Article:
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The Washington times. [volume] (Washington [D.C.]) 1902-1939, January 19, 1914, LAST AND HOME EDITION, Image 1

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Ute iBahmgtmt me
Unsettled tonight and Tuesday.
Full Report on Page Two.
Home Edition
NU3IBEU 8064.
Authorities Hold Conferences in
Getting Materia! for Answer
to Resolution.
Boards Will Meet Tomorrow
When There Will. Be Ex
tended Discussion.
A. statement In answer to the letter
from the faculty- athletic committee of
the University of Virginia, severing ath
letic relations between that Institution
and Georgetown, baa been prepared by
Georgetown. This statement, however.
Is not to be given out at the present
time. It Is understood.
Following the receipt of the letter
from the University of Virginia Informal
conferences were held today between
the Itev. Francis X. Anglirn. faculty!
athletic director at Georgetown; James.
Walsh, graduate manager of athletics,
and members of the advisory board and i
the executive committee of the athletic I
association. Following the conferences
the typewritten statement was pre
pared. This statement was to be given
out, after its approval by President
Donlon, of the university.
Father Donlon could n:t be seen at
an early hour this afternoon, and
Graduate Manager Walsh denied him
felf to callers.
It. was stated today that It was
probable that some answer to the Vir
ginia letter would be prepared at a
formal meeting tomorrow.
Review of Relations
Between Universities
"Washington patrons of amateur sport
are today stunned by the loss of the divisions of the United States States
most attractive athletic spectacle that and Territories. This fact Is set forth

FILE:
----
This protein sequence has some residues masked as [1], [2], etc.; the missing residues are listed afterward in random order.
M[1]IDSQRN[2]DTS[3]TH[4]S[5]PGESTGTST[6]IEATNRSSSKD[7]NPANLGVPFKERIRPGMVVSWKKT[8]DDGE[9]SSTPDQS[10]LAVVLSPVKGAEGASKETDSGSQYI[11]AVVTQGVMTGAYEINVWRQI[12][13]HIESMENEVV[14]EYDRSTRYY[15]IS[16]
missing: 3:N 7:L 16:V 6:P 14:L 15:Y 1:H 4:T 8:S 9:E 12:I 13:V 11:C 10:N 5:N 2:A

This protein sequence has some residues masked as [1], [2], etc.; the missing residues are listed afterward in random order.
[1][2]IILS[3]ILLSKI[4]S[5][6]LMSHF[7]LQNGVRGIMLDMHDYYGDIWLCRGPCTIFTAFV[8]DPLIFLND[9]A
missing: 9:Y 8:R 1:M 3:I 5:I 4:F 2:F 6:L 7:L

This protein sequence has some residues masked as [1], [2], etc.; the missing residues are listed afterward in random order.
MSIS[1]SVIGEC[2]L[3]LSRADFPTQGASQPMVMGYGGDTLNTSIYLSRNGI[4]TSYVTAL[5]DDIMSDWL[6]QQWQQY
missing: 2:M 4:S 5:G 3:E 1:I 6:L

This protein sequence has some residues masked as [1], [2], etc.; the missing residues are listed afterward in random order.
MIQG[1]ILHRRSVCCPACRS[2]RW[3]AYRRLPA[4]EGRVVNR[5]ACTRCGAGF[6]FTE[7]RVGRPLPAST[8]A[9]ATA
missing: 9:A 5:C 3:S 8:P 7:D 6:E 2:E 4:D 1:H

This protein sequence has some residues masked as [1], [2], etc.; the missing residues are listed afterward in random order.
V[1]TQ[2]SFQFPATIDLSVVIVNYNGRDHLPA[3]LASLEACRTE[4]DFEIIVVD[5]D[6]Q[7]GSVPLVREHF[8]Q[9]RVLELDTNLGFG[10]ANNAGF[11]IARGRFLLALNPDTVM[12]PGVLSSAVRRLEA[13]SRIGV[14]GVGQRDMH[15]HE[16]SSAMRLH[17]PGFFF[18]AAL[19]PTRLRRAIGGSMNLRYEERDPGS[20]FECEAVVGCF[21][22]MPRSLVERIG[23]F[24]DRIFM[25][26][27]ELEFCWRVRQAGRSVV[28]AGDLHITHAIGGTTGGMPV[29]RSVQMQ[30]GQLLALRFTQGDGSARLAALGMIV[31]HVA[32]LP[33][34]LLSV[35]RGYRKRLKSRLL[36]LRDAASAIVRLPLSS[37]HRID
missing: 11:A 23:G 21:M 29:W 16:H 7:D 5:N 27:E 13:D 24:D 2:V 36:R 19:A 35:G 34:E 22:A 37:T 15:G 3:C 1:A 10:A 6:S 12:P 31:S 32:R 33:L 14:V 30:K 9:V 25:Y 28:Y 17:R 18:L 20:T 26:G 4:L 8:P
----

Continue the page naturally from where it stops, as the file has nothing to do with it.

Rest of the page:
has been annually staged here. The , ,n ammai report of Br, Gen
Georgetown-Virginia game for 1311 Is1T. ,.. .. , , lt J.....
off, and what further intensifies
.. j
matter is the fact that the cancellation
is conveyed in such a form that the
opinion Is Justified that many years will
pass before the contest is restored to
the Capital's calendar.
Virginia has taken the initiative b7
offering a series of the most grievous
allegations ever presented against
Georgetown's athletic honor. Charges
Ihat Georgetown has deliberately vio
l&.ed ethics of sport by knowingly using
ineligible men. Georgetown is, on th
ether hand. Indignant at what is con
sidered unwarranted accusations against
the men who are selected as her guard
ians in the matter of athletic adminis
tration. Members of Committee.
In 1S06 the writer was a member of a
committee of two Branch Bocock. captain-elect
at that time of the football
team, being the other member that met
a similar board from Virginia, headed
by Dr. W. A. Lambeth, which brought
about a resumption of relations be
tween the universities after a breach
-that had extended over a generation of
Undergraduates. This old trouble had
been started through the publication In
College Topics, at Charlottesville, of an
article that was considered offensive to
the religious tenets of the men here.
In a scathing resolution Georgetown ad
mitted tho impossibility of amity be
tween the institutions, and voted to
ever all relations with the Virginians.
The first meeting of this inter-university
board met at the University Club
here m the summer of 1306 and the Vir
ginia men admitted the impropriety of
the statement in the Virginia student
publication and said It had already been
decided to make amends for the Injury
to feellnrs through the article.
This having been accomplished, the
zreatest barrier had been removed and
then came the question of the code
-inder which the annual meetings in
various branches of sport would again
be staged. "While Vireinla made no
objection to any individual athlete at
eorgeiown. tne ueorgetown delegation
to the meeting questioned the right of
llsmmond Johnfinn. ViKrinia'n cantafn-
elect. to play Although personally pop-j